Verizon Foundation Awards $20,000 to PA Program
March 19, 2013 | The Physician Assistant program in the UAMS College of Health Professions recently received $20,000 from the Verizon Foundation to equip students in the new program with skills to recognize and care for victims of domestic violence.
The Verizon Foundation awarded a $20,000 grant to the PA program in February. Shown here at the check presentation are (from left) Stacie Smith, PA program director of clinical education; Sheree Williams, account manager for Verizon Wireless; Patricia Kelly, Ph.D., PA program director and department chair; David Russell, vice president for external affairs for Verizon; and Tom Zimmerman, associate director – government for Verizon.
The Verizon Foundation awarded the $20,000 grant to the program in February to develop curriculum materials on domestic violence awareness and prevention. The PA program will partner with local nonprofit agency Safe Places to develop the domestic violence curriculum.
“We are thankful for the support of the Verizon Foundation. This grant will allow us to better prepare our students on handling situations in which a patient is a victim of domestic violence,” Patricia Kelly, Ph.D., chair of the Department of Physician Assistant Studies. “When you add the assistance of Safe Places and the support of Verizon, this really represents a wonderful example of teamwork to enhance our program.”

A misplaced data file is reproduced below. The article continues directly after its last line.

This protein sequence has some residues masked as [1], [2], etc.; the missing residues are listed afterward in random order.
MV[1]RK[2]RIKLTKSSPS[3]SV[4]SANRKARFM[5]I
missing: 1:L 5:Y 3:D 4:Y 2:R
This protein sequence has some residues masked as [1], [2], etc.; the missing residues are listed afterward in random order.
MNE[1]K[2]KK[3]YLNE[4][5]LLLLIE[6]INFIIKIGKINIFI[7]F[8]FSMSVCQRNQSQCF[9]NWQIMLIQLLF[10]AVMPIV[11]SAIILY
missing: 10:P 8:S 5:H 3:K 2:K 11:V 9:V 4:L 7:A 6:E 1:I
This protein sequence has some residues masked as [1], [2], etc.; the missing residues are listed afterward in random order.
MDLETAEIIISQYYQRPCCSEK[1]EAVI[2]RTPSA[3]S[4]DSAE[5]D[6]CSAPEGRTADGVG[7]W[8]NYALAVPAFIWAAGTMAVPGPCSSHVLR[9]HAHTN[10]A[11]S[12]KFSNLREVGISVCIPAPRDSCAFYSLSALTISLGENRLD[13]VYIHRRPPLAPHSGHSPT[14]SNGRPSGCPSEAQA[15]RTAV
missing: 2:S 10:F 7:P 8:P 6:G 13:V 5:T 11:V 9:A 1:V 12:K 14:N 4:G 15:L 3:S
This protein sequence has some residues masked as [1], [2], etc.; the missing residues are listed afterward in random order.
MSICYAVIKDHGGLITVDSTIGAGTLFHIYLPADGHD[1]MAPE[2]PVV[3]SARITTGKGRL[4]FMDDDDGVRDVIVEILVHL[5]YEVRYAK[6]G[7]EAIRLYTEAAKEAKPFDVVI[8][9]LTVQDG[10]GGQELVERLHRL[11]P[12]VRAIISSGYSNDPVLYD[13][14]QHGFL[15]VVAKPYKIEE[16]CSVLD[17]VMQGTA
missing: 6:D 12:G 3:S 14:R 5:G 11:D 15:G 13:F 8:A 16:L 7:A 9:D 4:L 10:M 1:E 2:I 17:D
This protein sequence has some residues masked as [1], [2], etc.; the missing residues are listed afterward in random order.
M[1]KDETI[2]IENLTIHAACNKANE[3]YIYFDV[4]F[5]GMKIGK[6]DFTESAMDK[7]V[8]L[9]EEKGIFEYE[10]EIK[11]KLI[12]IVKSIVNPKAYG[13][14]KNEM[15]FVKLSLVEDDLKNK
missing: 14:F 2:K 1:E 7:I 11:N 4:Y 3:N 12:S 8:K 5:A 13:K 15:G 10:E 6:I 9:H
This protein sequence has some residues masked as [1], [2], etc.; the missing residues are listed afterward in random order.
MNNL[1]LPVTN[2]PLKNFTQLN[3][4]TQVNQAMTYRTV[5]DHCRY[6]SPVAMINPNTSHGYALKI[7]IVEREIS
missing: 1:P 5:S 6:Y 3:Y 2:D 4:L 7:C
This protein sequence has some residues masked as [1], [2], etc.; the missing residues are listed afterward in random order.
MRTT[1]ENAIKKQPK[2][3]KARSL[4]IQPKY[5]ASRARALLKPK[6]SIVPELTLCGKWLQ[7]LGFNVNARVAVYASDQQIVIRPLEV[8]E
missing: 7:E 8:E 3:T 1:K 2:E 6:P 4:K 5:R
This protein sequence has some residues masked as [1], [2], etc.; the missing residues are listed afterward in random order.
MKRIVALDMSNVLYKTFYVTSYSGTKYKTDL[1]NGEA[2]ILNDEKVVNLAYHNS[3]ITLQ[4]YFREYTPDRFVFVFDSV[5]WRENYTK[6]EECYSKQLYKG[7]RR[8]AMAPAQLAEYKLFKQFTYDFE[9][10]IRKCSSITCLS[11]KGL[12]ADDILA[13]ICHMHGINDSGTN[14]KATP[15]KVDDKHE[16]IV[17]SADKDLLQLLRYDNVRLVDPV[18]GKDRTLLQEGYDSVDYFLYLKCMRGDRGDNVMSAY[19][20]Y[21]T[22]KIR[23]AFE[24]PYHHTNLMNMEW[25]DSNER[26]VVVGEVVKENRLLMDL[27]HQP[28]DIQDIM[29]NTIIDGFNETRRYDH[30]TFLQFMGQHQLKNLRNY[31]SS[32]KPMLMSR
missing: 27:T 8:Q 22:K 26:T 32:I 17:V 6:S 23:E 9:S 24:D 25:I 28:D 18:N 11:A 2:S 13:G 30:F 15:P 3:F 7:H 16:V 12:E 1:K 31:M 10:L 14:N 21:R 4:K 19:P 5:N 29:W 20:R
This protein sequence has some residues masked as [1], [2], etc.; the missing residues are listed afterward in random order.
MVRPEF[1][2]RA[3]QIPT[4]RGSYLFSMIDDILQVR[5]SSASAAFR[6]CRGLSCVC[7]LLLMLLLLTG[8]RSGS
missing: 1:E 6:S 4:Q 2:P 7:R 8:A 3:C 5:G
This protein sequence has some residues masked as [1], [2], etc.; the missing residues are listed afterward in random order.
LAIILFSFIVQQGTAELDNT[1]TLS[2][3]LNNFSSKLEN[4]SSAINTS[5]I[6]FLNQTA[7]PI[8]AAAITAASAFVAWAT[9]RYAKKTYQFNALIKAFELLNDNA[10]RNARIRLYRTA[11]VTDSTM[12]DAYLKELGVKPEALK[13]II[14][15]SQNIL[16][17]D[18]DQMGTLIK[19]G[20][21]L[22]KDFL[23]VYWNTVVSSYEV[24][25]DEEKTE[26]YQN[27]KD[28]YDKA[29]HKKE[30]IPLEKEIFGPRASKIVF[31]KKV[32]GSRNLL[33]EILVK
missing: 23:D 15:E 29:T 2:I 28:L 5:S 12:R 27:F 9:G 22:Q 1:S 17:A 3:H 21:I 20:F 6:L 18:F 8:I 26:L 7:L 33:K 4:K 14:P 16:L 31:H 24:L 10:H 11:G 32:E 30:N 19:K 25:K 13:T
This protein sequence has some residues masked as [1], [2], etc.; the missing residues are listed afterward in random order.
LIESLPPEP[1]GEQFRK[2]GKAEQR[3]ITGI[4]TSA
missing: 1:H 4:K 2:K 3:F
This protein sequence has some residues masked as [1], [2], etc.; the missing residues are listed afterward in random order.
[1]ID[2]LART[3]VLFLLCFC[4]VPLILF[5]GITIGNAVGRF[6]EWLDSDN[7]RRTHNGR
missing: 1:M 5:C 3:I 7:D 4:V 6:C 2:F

The PA program is hoping to receive word in March of its accreditation status from the Accreditation Review Commission on Education for the Physician Assistant. With approval, the first group of 26 PA students will begin classes in May.
“The Verizon Foundation has long supported programs that improve health care as well as those focused on domestic violence prevention and victim relief — all elements of this initiative by UAMS and its Physician Assistant program,” said David Russell, vice president for external affairs for Verizon.
The Verizon grant followed $117,000 awarded in December by the Blue & You Foundation for a Healthier Arkansas. That grant will support efforts to raise awareness of physician assistants and the new program among Arkansas physicians and prepare physicians to host PA students while they gain further clinical experience.
The PA program will be a full-time, 28-month master's degree program where students will receive classroom instruction and experience treating actual patients in clinics and hospitals. Next year the program plans to admit 30 first-year students. The year after that the program may expand to include 34 first-year students.
Physician assistants elicit medical histories, conduct physical exams, diagnose, order diagnostic tests, write prescriptions and manage acute illness and chronic disease with the supervision of a physician.